Should you shoot at 800ISO or the blindly sensitive 5000ISO, your choice. Digital Cinema Society shares their examples of Panasonic's Varicam 35 unique dual native ISOs.
Dual ISOs. It's so simple yet so complex at the same time. It's one of those advances in cinematography where we instantaneously ask “why hasn't this been implemented before,” and “will this be a standard feature for all cameras in the future.” Kind of like Sony's dial-able ND wheel. Something so simple and useful, yet curious why it took so long for someone to figure it out.
With the best signal to noise ratio/dynamic range at the native ISO what Panasonic has done is create an organic sensor that looks better at 5000 ISO than 4000 ISO. Think about it as gaining up your camera. When a shooter goes past the native ISO, 800 in this example, then the image is electronically enhanced creating more noise in the video. By creating a sensor, with what has to have the smallest electronics to do this, that can be read at two different ISOs Panasonic has solved the biggest low-light problem; noise. To be honest, The Digital Cinema Society does a whole hell of a lot better job explaining Panasonic's dual native ISOs.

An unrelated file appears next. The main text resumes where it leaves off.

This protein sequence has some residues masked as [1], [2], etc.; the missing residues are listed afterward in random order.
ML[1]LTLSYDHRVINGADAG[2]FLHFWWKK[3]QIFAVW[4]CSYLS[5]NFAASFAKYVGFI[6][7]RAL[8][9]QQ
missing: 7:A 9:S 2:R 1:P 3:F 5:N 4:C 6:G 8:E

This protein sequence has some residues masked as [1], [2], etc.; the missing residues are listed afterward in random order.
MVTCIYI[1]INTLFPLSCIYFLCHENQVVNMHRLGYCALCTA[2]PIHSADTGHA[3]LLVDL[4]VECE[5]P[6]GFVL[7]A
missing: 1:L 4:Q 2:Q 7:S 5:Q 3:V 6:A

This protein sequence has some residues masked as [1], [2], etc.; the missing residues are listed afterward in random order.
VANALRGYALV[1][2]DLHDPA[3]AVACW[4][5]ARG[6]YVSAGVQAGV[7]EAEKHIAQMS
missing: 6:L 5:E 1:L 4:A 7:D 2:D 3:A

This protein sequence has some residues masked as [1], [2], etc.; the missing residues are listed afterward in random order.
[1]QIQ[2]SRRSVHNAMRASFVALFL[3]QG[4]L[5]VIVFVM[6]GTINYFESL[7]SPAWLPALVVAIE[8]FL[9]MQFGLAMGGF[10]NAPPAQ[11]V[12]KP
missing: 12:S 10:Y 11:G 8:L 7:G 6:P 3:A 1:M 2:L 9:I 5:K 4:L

Will we see dual native ISOs in competing cameras? I am sure Red, Arri, and Sony are all interested in being the go-to camera for productions world-wide. Any competitive advantage found in a competitor will need to be surpassed or at the least matched for hese brands if they want to be the next low-light king.
Another very cool feature of Panasonic's Varicam 35 is the ability to make a Color Decision List wirelessly. The ability to wirelessly control the color means there likely could be a much shorter grading/mastering post-production. Plus, who wants to have a camera wired to computer. Not me. Nor do I want to run back and forth from a camera to a computer to see if the look I want is something I'm actually achieving.
First thing, go check out Digital Cinema Society's vimeo page. There are tons of valuable videos directed at educating cameramen/shooters. Secondly, When I first heard about Panasonic's Varicam 35 I thought 'who's going to buy this.' because so many of the features/specs could be found on less expensive cameras. Then I come to find out that this camera is more than specs, it's about making it easy to capturing great looking footage. Cheers to Panasonic for thinking about making the whole process of capturing what we want in any light possible.